Take a moment to think of the Home Office. It’s a troubled place. The home secretary, Priti Patel, has been labelled a bully – and the evidence suggests breached the ministerial code, according to the man who investigated her. The department itself has been found to have violated equalities laws by disregarding the warnings about the impact of its hostile environment policy on black people. And the most senior black Home Office employee on the compensation scheme for the resulting Windrush scandal has resigned amid complaints of discrimination, it emerged last week.
“It’s not just racism,” said Alexandra Ankrah, a former barrister who worked as head of policy on the scheme. Although that strikes me as a fairly fatal error all on its own, for a programme specifically designed to compensate victims of racism. The scheme was so lacking in compassion for victims, Ankrah said, that those relying on it, many of them sick and elderly, were being “retraumatised” by it.
The inquiry into the hostile environment policy by the Equality and Human Rights Commission found the Home Office had “a lack of commitment” to equality. The policy led to many black British people who were entitled to live here having benefits removed, being denied healthcare, and in some cases being deported. Warnings of its impact were “repeatedly ignored, dismissed, or their severity disregarded”.
Yet despite the bullying, racism and illegality, Home Office officials have decided to organise a mass deportation of black people – just before Christmas, and in the middle of a global pandemic. The government has confirmed its intention to deport around 50 people, many of whom have been in the UK since childhood, to Jamaica next Wednesday. Under current laws, any foreign nationals who have been convicted of an offence and sentenced to 12 months or more are given “deportation orders”. For those who have lived most of their lives here, and have served a 12-month sentence just like anyone else, the banishment is in effect an additional life sentence.
And the deportation system makes mistakes: lots of them. A flight that was due to have deported 50 people to Jamaica in February this year was disrupted at the 11th hour when four were recognised as potential victims of trafficking. Another 29 were also allowed to stay after a last-minute challenge.
Not only that, the British immigration detention system is itself dysfunctional. Detention Action, the charity that works to stop unjust deportations, says the prevalence of Covid at detention centres is capable of constituting a death sentence. And there’s Dickensian cruelty in the system, too. Detention Action found that one of those due to be deported next week attempted suicide days ago, was hospitalised, and was then put straight back into detention to be deported.
The same reasons the deportation of Windrush-generation British citizens scandalised the nation are in play all over again. Many of those people – later found to have been here lawfully – died in the countries they were deported to. The most recent investigation found that between March 2018 and May 2019, at least five deportees to Jamaica were killed. Many who survived are living in fear for their lives.
Many had come to the UK as children. All were British. Report after report – the IPPR report into the “hostile environment”, the National Audit Office’s Handling of the Windrush situation, Wendy Williams’ Lessons Learned Review – all criticised Home Office officials for wrongly classifying people as illegal immigrants, and found that their decisions had been influenced by the victims’ race.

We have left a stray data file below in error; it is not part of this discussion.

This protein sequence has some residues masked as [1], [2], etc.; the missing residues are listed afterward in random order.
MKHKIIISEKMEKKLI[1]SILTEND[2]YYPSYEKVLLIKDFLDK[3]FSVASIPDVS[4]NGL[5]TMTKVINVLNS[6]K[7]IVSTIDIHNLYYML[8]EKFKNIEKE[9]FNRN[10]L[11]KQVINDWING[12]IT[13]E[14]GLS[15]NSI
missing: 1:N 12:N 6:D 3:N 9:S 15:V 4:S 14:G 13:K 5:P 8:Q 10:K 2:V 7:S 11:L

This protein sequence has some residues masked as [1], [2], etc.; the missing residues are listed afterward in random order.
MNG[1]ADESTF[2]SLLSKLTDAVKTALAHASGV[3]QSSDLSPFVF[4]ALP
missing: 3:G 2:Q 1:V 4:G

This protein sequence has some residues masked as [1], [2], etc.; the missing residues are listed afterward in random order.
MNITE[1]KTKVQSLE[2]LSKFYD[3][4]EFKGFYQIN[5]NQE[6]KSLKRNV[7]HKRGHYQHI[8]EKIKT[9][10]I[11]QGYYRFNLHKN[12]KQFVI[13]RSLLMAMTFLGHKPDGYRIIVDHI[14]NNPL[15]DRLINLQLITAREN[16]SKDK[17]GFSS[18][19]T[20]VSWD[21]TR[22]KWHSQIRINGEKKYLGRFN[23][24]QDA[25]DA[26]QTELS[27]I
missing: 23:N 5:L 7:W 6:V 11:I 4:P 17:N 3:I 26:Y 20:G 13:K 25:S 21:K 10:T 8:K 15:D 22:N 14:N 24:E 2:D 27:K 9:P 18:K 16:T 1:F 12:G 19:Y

The Williams report in particular is especially ironically named, since if the Home Office had really learned any basic lessons it would not be attempting another mass deportation. How can anyone have confidence in deportations unless processes are lawful, thoughtful, and subject to scrutiny and accountability? Time and again they have been none of those things.
Five people due to go on the 2 December flight, for example, have been found by the organisation Movement for Justice to be the main carers for children whose other parent is a key worker. Dozens of British children will suffer having their father deported.
We already know how this plays out with the government. The Home Office will claim those on such flights are “dangerous criminals”. Yet many are not. Stephen Shaw – commissioned by the government itself to conduct an independent review in 2018 – emphasised that the 12-month sentences that trigger deportation are “not a very good guide to criminality”. Indeed, it was “deeply troubling” to remove low-risk offenders who have grown up in the UK. For more serious offenders, there are the questionable ethics of offloading them to another country when “their offending follows an upbringing in the UK”. Either way, Shaw said in the clearest terms that these kinds of deportations should stop.
Yet the government blithely ignores recommendations, even when they come from their own esteemed appointed author in a 264-page report. Then, it attacks those who promote the rule of law – as this year, when the Home Office blamed “activist lawyers” for representing people facing deportation. It was later forced to apologise. Lessons really don’t seem to be getting learned.
That’s why I and almost 90 others - including Bernardine Evaristo, David Olusoga, Naomi Campbell, Naomie Harris and Thandie Newton – have signed a letter today calling directly on the airlines involved not to be complicit in this forthcoming mass deportation. Ultimately, if the government wants to stop lawyers, and people like us, making last-minute interventions to save people’s lives, it needs to stop organising last-minute deportations of those who may have the right to be here. And it needs to stop now.
Afua Hirsch is a Guardian columnist